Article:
SEPTAGIRL: I Saw Her Standing There


BY PHILLYGRRL The first time I met her, we were both standing inside the Walgreen’s on JFK Boulevard waiting for the 38 bus to come by. It was one of the coldest nights of the winter and the bus was running late. It SeptaGirl_2.jpgwas the kind of cold that creeps inside any number of layers and leaves you hopping from one foot to the other, hoping you can crush some warmth into your toes. The man beside me had already run across the street to get a pocket-sized bottle of vodka from the Wine & Spirits store. He’d mixed it with a bottle of cranberry juice he’d gotten from theWalgreens and chugged it down. “It’s the only way to get warm,” he told me, “Wanna sip?” I shook my head and went inside the Walgreen’s get some chocolate and the feeling back into my fingers. That’s when I saw her – my SEPTA mom.

She was standing against the window, waiting for the bus. Her silver hair was neatly pinned into into a chignon. She didn’t just wear one coat, she wore two. A purple one on top of a black one on top of at least three sweaters. She’d topped it off with a heavy printed shawl. “You waiting for the 38, honey?” she asked me. I nodded. “I’ll tell you when it’s coming, don’t worry.” After I got my chocolate, we began talking. She has worked as a cleaning lady at a hospital outside of Philadelphia for the past 30 years. Every day, she takes two buses and the train to and from work.

In the months following, we settled into a routine. Once a week, we’d meet at the corner of JFK and 18th, and commence chatting through the wait for the bus. Her favorite topics? Education and men. First, the education. “What are you doing with your life?” And she’d be off. About her son and her daughters who’d she coaxed and cajoled into finishing school. About how she’d quit school when she was 16 to marry her high school sweetheart, a man she described as “perfect.” And then she’d start with marriage. “Young people aren’t getting married enough nowadays,” she’d say. And she’d pull out picture of her daughter’s wedding and show me how her granddaughters looked in their flower dresses. My love life was a constant source of fascination. “You should just find a nice Indian boy and get married,” she’d tell me. “You can’t be taking the bus all your life! When are you going to settle down?”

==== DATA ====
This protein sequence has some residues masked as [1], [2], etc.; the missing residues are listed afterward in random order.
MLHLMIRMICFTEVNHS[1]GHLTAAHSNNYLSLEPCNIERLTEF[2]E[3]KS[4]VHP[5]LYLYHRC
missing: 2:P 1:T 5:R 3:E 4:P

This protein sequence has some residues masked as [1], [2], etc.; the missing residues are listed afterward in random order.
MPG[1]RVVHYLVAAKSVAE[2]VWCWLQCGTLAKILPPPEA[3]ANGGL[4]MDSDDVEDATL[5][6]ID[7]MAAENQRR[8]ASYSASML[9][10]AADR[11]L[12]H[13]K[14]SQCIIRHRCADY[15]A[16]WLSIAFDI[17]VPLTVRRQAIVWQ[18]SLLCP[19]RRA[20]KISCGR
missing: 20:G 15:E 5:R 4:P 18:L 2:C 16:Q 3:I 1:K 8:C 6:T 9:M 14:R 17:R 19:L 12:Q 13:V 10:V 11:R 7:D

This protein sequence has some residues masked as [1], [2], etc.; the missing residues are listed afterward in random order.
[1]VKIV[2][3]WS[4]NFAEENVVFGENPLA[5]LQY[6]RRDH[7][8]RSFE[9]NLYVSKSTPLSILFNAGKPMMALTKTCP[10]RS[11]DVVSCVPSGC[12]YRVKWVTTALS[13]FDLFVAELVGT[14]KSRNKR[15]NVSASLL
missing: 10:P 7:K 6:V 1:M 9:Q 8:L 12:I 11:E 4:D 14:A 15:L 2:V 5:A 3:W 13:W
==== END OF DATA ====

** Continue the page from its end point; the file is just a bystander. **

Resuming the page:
She slipped into tears often and easily. The first time she cried was when she found out I’d gotten into grad school. She didn’t make a commotion, there was just a softening of the voice, a glistening in her eyes. Her hands shook as she clutched at my shoulder and pulled me into a hug. The second time she cried was right after inauguration day. “You don’t know what this means to me,” she whispered. “You don’t know what this means for you.”

The last time she cried was the last time I saw her, when she told me about the recent death of her husband, the love of her life. “We’d been married for 40 years,” she said, “and I woke up one morning, and he just wasn’t breathing anymore. He was my best friend. What am I going to do now?” She can’t sleep anymore, she spends her nights crying. That’s one of the reasons why she works the late shift. It makes the nights shorter and more bearable. She hugged me again as she got off the bus to walk to her West Philly row house. “You take care now,” she told me sternly, “and be careful. It’s dark outside.”

As she left, I realized I didn’t even know her name.

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